The Palestinian president on Thursday used an audience with Vladimir Putin to denounce the United States, telling the Russian leader that he has no faith in Washington as a Mideast peace broker.
Abbas spoke with Putin at a regional summit in Astana, Kazakhstan. His comments about the U.S., traditionally the main broker between Israel and the Palestinians, came at a time when the U.S. and Russia are at loggerheads over Putin’s invasion of Ukraine.
“We don’t trust the U.S.,” Abbas said, speaking in Arabic, as Putin looked on. “We don’t accept the U.S., under any condition, (as) a single party in solving the Middle East problem,” he added.
He said the Palestinians would only consider U.S. mediation if it were part of the “Quartet,” a grouping of nations that includes Russia.
With Thursday’s meeting, Abbas became one of the few world leaders to sit down with Putin since Russia launched its war on Ukraine in February. In his public comments, Abbas did not mention the war, nor did a statement released later by his office.
Abbas’ remarks reflected his frustration with the U.S., which has stepped back from its once-intense mediation between Israelis and Palestinians. Instead, it has turned its focus toward other pressing global issues like the war in Ukraine, relations with China and economic woes.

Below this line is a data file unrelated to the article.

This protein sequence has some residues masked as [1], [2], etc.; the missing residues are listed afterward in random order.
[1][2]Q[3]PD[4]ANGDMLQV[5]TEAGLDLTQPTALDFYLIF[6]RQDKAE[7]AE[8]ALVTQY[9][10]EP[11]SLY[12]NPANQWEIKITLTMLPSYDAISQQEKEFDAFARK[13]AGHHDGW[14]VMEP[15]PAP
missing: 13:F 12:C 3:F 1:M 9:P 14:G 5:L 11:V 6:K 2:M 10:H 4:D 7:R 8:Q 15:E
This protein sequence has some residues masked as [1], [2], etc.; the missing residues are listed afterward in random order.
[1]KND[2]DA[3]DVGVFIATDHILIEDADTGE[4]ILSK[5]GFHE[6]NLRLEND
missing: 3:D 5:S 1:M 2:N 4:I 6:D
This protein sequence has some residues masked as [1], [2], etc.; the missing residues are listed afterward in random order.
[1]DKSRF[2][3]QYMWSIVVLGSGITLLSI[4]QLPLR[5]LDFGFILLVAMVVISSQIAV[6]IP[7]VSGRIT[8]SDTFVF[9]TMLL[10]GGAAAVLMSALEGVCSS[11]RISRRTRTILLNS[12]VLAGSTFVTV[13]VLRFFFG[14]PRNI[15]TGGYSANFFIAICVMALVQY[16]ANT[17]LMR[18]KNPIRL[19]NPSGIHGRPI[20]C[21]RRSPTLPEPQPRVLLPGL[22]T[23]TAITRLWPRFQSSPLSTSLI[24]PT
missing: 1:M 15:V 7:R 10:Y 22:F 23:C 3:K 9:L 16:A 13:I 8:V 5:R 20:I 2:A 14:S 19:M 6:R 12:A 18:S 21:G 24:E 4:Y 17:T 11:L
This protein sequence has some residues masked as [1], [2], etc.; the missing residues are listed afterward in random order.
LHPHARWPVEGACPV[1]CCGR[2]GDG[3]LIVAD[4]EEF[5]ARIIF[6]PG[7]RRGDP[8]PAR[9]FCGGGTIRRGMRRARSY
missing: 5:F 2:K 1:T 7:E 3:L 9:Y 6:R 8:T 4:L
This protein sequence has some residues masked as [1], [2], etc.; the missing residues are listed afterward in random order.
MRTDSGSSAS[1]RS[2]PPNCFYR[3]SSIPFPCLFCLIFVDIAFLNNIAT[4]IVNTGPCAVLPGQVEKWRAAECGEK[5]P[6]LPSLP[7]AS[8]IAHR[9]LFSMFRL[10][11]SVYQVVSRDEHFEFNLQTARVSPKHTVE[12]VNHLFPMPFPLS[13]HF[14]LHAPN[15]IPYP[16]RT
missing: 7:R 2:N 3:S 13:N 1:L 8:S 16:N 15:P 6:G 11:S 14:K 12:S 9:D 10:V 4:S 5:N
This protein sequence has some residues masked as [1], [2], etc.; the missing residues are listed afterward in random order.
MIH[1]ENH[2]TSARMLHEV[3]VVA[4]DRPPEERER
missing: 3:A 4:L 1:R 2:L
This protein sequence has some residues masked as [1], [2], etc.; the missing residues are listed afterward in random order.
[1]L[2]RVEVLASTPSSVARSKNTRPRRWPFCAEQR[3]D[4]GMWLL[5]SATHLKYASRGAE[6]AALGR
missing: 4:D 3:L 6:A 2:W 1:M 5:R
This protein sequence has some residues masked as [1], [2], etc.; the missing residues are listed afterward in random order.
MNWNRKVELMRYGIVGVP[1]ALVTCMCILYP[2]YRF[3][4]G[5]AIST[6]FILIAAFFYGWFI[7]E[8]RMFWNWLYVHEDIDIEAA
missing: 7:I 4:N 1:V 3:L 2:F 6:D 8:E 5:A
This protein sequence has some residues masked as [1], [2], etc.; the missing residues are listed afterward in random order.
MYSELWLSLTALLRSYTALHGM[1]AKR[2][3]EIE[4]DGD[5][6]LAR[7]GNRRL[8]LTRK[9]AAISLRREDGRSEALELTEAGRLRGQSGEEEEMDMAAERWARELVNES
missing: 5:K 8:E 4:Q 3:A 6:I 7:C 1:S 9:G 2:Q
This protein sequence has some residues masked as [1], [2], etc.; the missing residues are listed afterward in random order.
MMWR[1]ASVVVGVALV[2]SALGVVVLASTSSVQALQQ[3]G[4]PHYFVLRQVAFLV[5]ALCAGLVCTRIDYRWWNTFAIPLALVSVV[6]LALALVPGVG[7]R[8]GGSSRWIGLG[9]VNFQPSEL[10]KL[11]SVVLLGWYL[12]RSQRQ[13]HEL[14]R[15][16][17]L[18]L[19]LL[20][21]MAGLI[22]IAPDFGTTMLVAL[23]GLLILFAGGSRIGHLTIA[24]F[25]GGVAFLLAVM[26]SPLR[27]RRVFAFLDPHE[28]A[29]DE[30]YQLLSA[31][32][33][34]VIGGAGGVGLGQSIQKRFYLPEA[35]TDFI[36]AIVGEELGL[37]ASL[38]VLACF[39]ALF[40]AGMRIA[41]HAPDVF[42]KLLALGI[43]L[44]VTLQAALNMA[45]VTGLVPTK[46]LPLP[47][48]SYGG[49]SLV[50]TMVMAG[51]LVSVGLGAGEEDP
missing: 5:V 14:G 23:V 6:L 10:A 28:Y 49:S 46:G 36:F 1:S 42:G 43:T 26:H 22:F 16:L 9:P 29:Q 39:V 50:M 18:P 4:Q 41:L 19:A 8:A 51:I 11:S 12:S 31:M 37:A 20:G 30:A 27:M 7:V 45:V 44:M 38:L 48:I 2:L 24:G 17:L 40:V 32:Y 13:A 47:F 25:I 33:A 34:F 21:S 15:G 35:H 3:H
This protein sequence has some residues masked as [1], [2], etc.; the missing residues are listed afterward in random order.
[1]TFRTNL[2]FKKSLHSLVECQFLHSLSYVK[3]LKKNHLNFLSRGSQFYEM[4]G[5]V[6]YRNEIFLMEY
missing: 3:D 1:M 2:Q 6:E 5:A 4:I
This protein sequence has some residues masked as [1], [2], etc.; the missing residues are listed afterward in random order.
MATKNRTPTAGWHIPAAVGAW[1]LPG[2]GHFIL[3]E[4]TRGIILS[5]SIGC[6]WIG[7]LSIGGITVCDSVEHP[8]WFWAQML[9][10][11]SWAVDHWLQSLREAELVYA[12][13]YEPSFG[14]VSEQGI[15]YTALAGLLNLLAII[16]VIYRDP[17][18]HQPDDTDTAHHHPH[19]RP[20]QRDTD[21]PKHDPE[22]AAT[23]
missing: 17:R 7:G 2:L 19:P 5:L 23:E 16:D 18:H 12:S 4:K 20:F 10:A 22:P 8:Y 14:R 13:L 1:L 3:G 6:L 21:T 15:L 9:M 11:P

The comments also follow a crisis of confidence between the Palestinians and the U.S. after the Trump administration cut funding to the Palestinians and pursued policies that were favorable toward Israel. That included moving the U.S. Embassy to Israel to the contested city of Jerusalem.
President Joe Biden has restored the funding, but kept the embassy in Jerusalem. He also has not attempted to restart peace talks, focusing instead on more modest goals such as boosting the Palestinian economy.
Israel and the Palestinians have not held substantive peace talks in more than a decade, and Israel’s military occupation over captured lands sought by the Palestinians is now in its 55th year.
The U.S. has been central to previous negotiations, brokering interim peace deals in the 1990s that created the Palestinian Authority, which Abbas leads.
Abbas’ words, however, come in what could be the waning years of his leadership.
The 87-year-old heads a weak Palestinian leadership with no real succession plans for the day the long-serving leader is gone.
The internationally recognized Palestinian Authority is committed to nonviolence and a negotiated peace agreement creating an independent Palestinian state alongside Israel.
At home, however, the authority administers a series of autonomous areas in the Israeli-occupied West Bank. It has become increasingly unpopular and is viewed as weak, corrupt and despotic.
Israel captured the West Bank, the Gaza Strip and east Jerusalem in the 1967 Mideast war. The Palestinians seek those territories for their hoped-for, independent state.